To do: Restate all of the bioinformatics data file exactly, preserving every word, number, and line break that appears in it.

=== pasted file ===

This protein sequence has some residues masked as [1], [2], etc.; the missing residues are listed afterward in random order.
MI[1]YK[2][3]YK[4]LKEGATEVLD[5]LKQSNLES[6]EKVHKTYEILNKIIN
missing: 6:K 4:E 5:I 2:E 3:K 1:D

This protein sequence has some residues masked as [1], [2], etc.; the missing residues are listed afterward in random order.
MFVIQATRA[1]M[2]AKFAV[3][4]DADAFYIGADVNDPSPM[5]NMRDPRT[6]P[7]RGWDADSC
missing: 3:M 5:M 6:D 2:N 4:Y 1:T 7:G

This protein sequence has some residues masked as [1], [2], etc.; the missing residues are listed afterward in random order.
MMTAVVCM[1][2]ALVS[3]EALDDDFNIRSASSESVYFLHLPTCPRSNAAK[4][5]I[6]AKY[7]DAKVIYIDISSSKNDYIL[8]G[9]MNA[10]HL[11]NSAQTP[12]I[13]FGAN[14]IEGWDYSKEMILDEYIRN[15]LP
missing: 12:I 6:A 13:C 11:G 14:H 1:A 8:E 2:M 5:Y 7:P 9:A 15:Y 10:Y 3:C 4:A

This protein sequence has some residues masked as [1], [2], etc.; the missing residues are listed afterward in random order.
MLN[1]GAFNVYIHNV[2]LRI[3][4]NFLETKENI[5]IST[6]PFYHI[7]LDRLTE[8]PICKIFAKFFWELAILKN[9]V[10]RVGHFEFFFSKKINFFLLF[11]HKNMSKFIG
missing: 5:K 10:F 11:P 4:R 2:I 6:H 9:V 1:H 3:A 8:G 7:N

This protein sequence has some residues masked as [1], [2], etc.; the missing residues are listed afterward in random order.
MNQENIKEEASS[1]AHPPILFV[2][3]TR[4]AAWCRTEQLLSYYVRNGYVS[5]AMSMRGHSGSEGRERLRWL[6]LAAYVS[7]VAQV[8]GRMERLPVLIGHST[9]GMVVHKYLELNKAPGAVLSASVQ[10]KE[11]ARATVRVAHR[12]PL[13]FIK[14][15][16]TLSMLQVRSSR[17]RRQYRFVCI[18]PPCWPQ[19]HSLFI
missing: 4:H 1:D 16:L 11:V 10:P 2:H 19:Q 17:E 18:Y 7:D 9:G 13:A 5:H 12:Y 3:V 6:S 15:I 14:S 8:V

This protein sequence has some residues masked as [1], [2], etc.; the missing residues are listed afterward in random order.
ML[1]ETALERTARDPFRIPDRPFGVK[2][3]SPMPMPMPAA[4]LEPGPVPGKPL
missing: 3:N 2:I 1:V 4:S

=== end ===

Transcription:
This protein sequence has some residues masked as [1], [2], etc.; the missing residues are listed afterward in random order.
MI[1]YK[2][3]YK[4]LKEGATEVLD[5]LKQSNLES[6]EKVHKTYEILNKIIN
missing: 6:K 4:E 5:I 2:E 3:K 1:D

This protein sequence has some residues masked as [1], [2], etc.; the missing residues are listed afterward in random order.
MFVIQATRA[1]M[2]AKFAV[3][4]DADAFYIGADVNDPSPM[5]NMRDPRT[6]P[7]RGWDADSC
missing: 3:M 5:M 6:D 2:N 4:Y 1:T 7:G

This protein sequence has some residues masked as [1], [2], etc.; the missing residues are listed afterward in random order.
MMTAVVCM[1][2]ALVS[3]EALDDDFNIRSASSESVYFLHLPTCPRSNAAK[4][5]I[6]AKY[7]DAKVIYIDISSSKNDYIL[8]G[9]MNA[10]HL[11]NSAQTP[12]I[13]FGAN[14]IEGWDYSKEMILDEYIRN[15]LP
missing: 12:I 6:A 13:C 11:G 14:H 1:A 8:E 2:M 5:Y 7:P 9:A 15:Y 10:Y 3:C 4:A

This protein sequence has some residues masked as [1], [2], etc.; the missing residues are listed afterward in random order.
MLN[1]GAFNVYIHNV[2]LRI[3][4]NFLETKENI[5]IST[6]PFYHI[7]LDRLTE[8]PICKIFAKFFWELAILKN[9]V[10]RVGHFEFFFSKKINFFLLF[11]HKNMSKFIG
missing: 5:K 10:F 11:P 4:R 2:I 6:H 9:V 1:H 3:A 8:G 7:N

This protein sequence has some residues masked as [1], [2], etc.; the missing residues are listed afterward in random order.
MNQENIKEEASS[1]AHPPILFV[2][3]TR[4]AAWCRTEQLLSYYVRNGYVS[5]AMSMRGHSGSEGRERLRWL[6]LAAYVS[7]VAQV[8]GRMERLPVLIGHST[9]GMVVHKYLELNKAPGAVLSASVQ[10]KE[11]ARATVRVAHR[12]PL[13]FIK[14][15][16]TLSMLQVRSSR[17]RRQYRFVCI[18]PPCWPQ[19]HSLFI
missing: 4:H 1:D 16:L 11:V 10:P 2:H 19:Q 17:E 18:Y 7:D 9:G 13:A 5:H 12:Y 3:V 6:S 15:I 14:S 8:V

This protein sequence has some residues masked as [1], [2], etc.; the missing residues are listed afterward in random order.
ML[1]ETALERTARDPFRIPDRPFGVK[2][3]SPMPMPMPAA[4]LEPGPVPGKPL
missing: 3:N 2:I 1:V 4:S